Imagine everything’s on the line. There’s only three minutes left in the fourth quarter.

Jim CastigliaJim CastigliaYou’re down 16-13 and need a game-winning drive of 92 yards. You must score a touchdown; a field goal won’t clinch a victory. 

At one point during the drive, one of your linemen is too far down the field, resulting in a penalty that sets your offense back to the 45-yard line. However, your calm and collected Q-back hits your top wide receiver on a crossing pattern, resulting in a 25-yard gain to your opponent’s 20-yard line. Another pass grabs 10 more yards. 

With only 34 seconds left to play in the game and the ball on the 10 yard line, your quarterback passes to one of your wide receivers in the end zone for a touchdown to gain the lead and win the game by four points.

This was Super Bowl 23 when Joe Montana and the San Francisco 49ers beat the Cincinnati Bengals. It was one of the most exciting three minutes in sports history.

Every Game Has a Language

Unless you’re a serious American football fan, you won’t understand what’s described above. 

What’s my point? Every game has a language that describes the action involved in that game. Just think of everything from chess to poker to baseball. They all have a specific language. If you don’t know the language, you don’t understand the game (and can’t play it).

Business also has a language. The language of business is accounting. It enables an organization to communicate its effectiveness in achieving its goals.

Every “transaction” made in a business is translated and recorded into the business's three report cards: the balance sheet, the profit and loss statement, and the cash flow statement.

By mastering these three reports, you can make decisions. Decisions about the optimal use of your corporate assets like cash, accounts receivable, buildings, and equipment; decisions about sales revenue, expenses, and profit; and decisions about raising money to grow your enterprise and how to use the organization's assets optimally.

This essay will cover the basics of the three report cards and two questions you, as the owner or manager, can ask to help steer you in the right direction.

Report Card #1: The Balance Sheet

The balance sheet details what you owe and what you own. It’s a snapshot of a particular point in time; keep this in mind.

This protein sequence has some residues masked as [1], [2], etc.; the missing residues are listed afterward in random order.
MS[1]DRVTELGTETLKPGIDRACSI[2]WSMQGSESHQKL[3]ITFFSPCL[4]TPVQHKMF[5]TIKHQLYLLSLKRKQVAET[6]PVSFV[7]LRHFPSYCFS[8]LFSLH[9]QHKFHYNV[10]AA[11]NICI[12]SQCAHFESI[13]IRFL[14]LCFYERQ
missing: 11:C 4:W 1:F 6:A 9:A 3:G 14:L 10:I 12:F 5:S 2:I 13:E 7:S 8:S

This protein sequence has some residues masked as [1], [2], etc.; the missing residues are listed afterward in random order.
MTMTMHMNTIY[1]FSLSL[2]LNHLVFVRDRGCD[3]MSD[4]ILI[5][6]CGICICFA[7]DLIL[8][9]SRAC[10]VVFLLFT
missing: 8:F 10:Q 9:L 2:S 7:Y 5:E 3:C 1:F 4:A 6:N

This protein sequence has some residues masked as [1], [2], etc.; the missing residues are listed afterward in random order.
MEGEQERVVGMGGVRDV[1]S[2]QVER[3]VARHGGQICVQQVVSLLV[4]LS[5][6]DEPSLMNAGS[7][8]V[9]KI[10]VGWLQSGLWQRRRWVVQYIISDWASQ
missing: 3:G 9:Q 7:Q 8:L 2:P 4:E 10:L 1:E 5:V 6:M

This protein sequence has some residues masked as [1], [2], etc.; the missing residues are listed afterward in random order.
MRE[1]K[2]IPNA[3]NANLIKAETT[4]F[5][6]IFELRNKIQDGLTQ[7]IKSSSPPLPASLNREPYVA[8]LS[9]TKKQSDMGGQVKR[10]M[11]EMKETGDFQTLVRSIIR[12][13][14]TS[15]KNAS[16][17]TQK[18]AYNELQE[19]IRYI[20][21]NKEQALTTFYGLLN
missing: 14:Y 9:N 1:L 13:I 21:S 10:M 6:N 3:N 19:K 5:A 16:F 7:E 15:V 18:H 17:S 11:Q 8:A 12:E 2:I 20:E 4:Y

The balance sheet also tells you how liquid you are, i.e., can you pay your debts? A generally accepted standard is owning twice as much as you owe.

Report Card #2: The Income Statement

The next report card is the income statement, usually called “the P & L.” This is a “movie” rather than a snapshot. It reflects what happened over some time, like a month, quarter, or year.

It states the revenue the company generates (cash and credit sales) minus the expenses to show your profit. It shows a company’s economic performance.

Report Card #3: The Cash Flow Statement

The cash flow statement shows the actual cash moving into and out of your firm. While the P&L is a “theory” about how the business is doing, your cash flow statements are the “facts.” 

Note that cash can enter a business in various ways. Your cash flow statement shows you where the cash is coming from. Is it coming from operations (the ideal), investors in the business, or lenders?

Two Powerful Questions

Here are two questions to ask when your numbers don’t hit the mark. I learned these when I studied with Keith Cunningham, the real rich dad of the Rich Dad Poor Dad book series by author Robert Kiyosaki. Keith runs a business empire and offers classes on business mastery in Austin, Texas.

  • The first question is: What happened that shouldn’t have happened?
  • The second question is: What should’ve happened that didn’t?

Dig deep to answer these questions anytime your numbers don’t add up. Financial understanding will help you run your business better and help you make better decisions. What more could you ask for?!

If you need assistance, contact me at my personal email,, or at 949.338.7141.

Jim Castiglia is the founder of Business Street Fighter Consulting and supports entrepreneurial business owners in their desire to grow and maximize the value of their business. He can be reached by email at or by phone at 919.263.1256. Visit